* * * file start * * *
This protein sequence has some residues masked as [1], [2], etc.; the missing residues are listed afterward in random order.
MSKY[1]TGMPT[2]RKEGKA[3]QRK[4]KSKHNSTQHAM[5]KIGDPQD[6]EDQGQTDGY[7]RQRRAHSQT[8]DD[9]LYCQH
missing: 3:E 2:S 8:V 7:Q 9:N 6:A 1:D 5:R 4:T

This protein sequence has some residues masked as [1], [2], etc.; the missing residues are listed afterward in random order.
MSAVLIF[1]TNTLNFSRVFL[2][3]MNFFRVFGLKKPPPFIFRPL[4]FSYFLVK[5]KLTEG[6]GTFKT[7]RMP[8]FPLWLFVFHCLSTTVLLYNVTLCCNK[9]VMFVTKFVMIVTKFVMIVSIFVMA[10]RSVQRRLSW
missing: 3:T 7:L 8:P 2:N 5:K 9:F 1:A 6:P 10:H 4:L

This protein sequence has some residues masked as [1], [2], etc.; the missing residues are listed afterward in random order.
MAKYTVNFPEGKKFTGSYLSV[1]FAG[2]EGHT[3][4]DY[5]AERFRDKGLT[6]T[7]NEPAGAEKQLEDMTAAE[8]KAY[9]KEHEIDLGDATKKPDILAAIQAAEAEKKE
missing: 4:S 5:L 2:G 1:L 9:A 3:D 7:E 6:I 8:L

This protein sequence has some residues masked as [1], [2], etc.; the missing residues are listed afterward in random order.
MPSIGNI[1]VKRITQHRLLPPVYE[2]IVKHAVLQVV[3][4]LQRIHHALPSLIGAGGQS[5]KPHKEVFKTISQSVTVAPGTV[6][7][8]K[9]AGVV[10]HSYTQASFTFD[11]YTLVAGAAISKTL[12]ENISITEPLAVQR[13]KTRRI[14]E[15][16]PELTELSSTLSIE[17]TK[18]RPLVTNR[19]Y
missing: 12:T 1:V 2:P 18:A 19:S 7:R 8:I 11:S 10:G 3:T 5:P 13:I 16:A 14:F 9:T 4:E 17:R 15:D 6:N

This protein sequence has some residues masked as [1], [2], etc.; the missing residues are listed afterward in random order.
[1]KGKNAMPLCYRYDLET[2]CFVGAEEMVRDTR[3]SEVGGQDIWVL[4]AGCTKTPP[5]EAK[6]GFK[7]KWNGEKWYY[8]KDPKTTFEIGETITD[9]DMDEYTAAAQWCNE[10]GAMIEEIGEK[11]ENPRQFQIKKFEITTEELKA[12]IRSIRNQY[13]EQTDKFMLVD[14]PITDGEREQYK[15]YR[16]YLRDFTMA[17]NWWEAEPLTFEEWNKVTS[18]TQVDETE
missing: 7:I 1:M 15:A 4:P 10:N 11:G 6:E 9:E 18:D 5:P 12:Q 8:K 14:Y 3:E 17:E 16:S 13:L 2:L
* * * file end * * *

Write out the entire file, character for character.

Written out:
This protein sequence has some residues masked as [1], [2], etc.; the missing residues are listed afterward in random order.
MSKY[1]TGMPT[2]RKEGKA[3]QRK[4]KSKHNSTQHAM[5]KIGDPQD[6]EDQGQTDGY[7]RQRRAHSQT[8]DD[9]LYCQH
missing: 3:E 2:S 8:V 7:Q 9:N 6:A 1:D 5:R 4:T

This protein sequence has some residues masked as [1], [2], etc.; the missing residues are listed afterward in random order.
MSAVLIF[1]TNTLNFSRVFL[2][3]MNFFRVFGLKKPPPFIFRPL[4]FSYFLVK[5]KLTEG[6]GTFKT[7]RMP[8]FPLWLFVFHCLSTTVLLYNVTLCCNK[9]VMFVTKFVMIVTKFVMIVSIFVMA[10]RSVQRRLSW
missing: 3:T 7:L 8:P 2:N 5:K 9:F 1:A 6:P 10:H 4:L

This protein sequence has some residues masked as [1], [2], etc.; the missing residues are listed afterward in random order.
MAKYTVNFPEGKKFTGSYLSV[1]FAG[2]EGHT[3][4]DY[5]AERFRDKGLT[6]T[7]NEPAGAEKQLEDMTAAE[8]KAY[9]KEHEIDLGDATKKPDILAAIQAAEAEKKE
missing: 4:S 5:L 2:G 1:L 9:A 3:D 7:E 6:I 8:L

This protein sequence has some residues masked as [1], [2], etc.; the missing residues are listed afterward in random order.
MPSIGNI[1]VKRITQHRLLPPVYE[2]IVKHAVLQVV[3][4]LQRIHHALPSLIGAGGQS[5]KPHKEVFKTISQSVTVAPGTV[6][7][8]K[9]AGVV[10]HSYTQASFTFD[11]YTLVAGAAISKTL[12]ENISITEPLAVQR[13]KTRRI[14]E[15][16]PELTELSSTLSIE[17]TK[18]RPLVTNR[19]Y
missing: 12:T 1:V 2:P 18:A 19:S 7:R 8:I 11:S 10:G 3:T 5:P 13:I 16:A 14:F 9:T 4:E 17:R 15:D 6:N

This protein sequence has some residues masked as [1], [2], etc.; the missing residues are listed afterward in random order.
[1]KGKNAMPLCYRYDLET[2]CFVGAEEMVRDTR[3]SEVGGQDIWVL[4]AGCTKTPP[5]EAK[6]GFK[7]KWNGEKWYY[8]KDPKTTFEIGETITD[9]DMDEYTAAAQWCNE[10]GAMIEEIGEK[11]ENPRQFQIKKFEITTEELKA[12]IRSIRNQY[13]EQTDKFMLVD[14]PITDGEREQYK[15]YR[16]YLRDFTMA[17]NWWEAEPLTFEEWNKVTS[18]TQVDETE
missing: 7:I 1:M 15:A 4:P 10:N 11:G 6:E 9:E 18:D 5:P 12:Q 8:K 14:Y 3:E 17:E 16:S 13:L 2:L